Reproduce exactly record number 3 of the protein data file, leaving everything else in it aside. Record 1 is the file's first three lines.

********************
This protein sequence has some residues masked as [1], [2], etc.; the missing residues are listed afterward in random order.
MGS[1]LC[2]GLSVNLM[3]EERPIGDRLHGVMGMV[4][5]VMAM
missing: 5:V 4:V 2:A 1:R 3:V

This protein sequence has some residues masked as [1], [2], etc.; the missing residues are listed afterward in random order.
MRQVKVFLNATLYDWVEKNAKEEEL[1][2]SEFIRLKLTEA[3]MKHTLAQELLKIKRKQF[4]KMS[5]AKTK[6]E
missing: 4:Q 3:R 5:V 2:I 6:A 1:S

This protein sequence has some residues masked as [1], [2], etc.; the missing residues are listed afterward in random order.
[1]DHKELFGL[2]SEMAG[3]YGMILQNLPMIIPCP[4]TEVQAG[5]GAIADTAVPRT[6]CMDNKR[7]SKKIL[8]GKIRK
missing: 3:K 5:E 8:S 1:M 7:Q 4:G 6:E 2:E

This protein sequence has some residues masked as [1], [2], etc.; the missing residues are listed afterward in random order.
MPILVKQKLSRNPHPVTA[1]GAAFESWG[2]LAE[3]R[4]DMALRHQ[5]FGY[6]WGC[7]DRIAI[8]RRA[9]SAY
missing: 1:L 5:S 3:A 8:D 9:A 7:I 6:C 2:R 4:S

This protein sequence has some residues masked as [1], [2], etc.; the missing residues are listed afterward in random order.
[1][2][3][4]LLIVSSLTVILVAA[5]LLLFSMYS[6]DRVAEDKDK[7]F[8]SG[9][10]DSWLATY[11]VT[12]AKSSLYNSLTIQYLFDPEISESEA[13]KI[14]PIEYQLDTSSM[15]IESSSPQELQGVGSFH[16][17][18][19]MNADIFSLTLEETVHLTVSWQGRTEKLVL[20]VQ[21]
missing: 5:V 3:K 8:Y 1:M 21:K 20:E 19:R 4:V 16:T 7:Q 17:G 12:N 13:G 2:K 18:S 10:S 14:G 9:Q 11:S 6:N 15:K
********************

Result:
This protein sequence has some residues masked as [1], [2], etc.; the missing residues are listed afterward in random order.
[1]DHKELFGL[2]SEMAG[3]YGMILQNLPMIIPCP[4]TEVQAG[5]GAIADTAVPRT[6]CMDNKR[7]SKKIL[8]GKIRK
missing: 3:K 5:E 8:S 1:M 7:Q 4:G 6:E 2:E